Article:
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Comptroller fears Nassau lost in bank scandal

Nassau County Comptroller George Maragos is calling for

Nassau County Comptroller George Maragos is calling for an investigation into whether the county may have lost money due to the recent LIBOR scandal roiling Wall Street. (June 22, 2012) Credit: Howard Schnapp

Nassau County Comptroller George Maragos called for an investigation Monday into whether the county may have lost money because of the LIBOR scandal roiling global banks on Wall Street.

The Nassau comptroller's office estimated that the manipulation of the London Interbank Offered Rate, or LIBOR, a key short-term interest rate set by large global banks, may have cost Nassau County as much as $13 million on its debt between 2005 and 2010.

Maragos sent a letter Monday asking Nassau County Attorney John Ciampoli to investigate the matter and take any necessary legal action.

"We started looking at it last Tuesday, looking at what was in the press and possible other lawsuits that may have been filed," Maragos said. Last week, top officials, including the chief executive, resigned from Barclays Bank, a large British bank, after admitting to manipulating the LIBOR rate. Other banks, including JPMorgan Chase & Co. and Citigroup, are being investigated.

"We knew we had swap agreements, so we wanted to see the magnitude of any harm or overpayment that the county may have paid as a result," Maragos said.

A lawsuit filed by the City of Baltimore against the banks that set the rate for LIBOR estimated that Baltimore may have overpaid its debts tied to the interest rate by as much as 0.4 percent a year because of the manipulation.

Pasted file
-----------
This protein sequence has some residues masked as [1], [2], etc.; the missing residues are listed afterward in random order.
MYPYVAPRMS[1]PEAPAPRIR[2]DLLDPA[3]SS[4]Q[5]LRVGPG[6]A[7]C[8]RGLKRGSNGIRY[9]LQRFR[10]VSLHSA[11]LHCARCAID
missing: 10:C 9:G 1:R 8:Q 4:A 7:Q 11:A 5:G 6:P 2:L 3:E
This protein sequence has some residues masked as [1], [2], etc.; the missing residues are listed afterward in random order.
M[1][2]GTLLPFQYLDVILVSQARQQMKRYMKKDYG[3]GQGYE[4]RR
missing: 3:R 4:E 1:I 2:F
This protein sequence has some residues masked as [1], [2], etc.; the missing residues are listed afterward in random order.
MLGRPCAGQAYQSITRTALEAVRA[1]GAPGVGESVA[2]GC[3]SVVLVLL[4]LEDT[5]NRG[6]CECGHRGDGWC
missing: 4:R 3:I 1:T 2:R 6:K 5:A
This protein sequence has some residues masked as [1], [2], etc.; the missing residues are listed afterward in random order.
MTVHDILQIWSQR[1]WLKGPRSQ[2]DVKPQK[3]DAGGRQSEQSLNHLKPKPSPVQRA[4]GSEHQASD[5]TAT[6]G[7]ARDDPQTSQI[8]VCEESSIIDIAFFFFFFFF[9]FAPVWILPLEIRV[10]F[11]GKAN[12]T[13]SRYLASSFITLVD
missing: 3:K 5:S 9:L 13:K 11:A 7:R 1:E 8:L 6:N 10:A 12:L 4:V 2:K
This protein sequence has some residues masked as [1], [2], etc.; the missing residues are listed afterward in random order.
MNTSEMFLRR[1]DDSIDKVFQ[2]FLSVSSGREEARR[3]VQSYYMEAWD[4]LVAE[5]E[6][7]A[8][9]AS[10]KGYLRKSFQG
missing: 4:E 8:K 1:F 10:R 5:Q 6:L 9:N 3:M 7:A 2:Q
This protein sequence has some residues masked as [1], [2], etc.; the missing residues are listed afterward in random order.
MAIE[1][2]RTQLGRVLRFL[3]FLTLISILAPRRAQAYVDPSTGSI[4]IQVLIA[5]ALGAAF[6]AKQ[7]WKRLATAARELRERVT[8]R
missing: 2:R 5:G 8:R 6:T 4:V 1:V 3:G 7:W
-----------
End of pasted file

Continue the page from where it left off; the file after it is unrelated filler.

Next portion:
Maragos said he applied that 0.4 percent to the roughly $600 million worth of swaps that Nassau County had during the period rates were manipulated, then multiplied by five years to obtain the $13 million estimate.

Ciampoli said he is assembling a team to more thoroughly investigate how much the LIBOR manipulation may have hurt the county and its taxpayers. Ciampoli is considering joining Baltimore's lawsuit if it receives class-action status.

Several global banks have been accused of manipulating LIBOR around the time of the financial crisis. The rate affects municipalities like Nassau County because they sometimes enter into the swap agreements to reduce their interest costs. As part of the swaps, they sometimes receive interest payments based on LIBOR.

If banks manipulated LIBOR to be artificially low to make their own financial condition look better, municipalities may have received less interest on those deals.

Suffolk County does not plan to pursue any legal action regarding LIBOR because it has not engaged in any swap agreements on its debt in the last decade, said County Comptroller Joseph Sawicki Jr.

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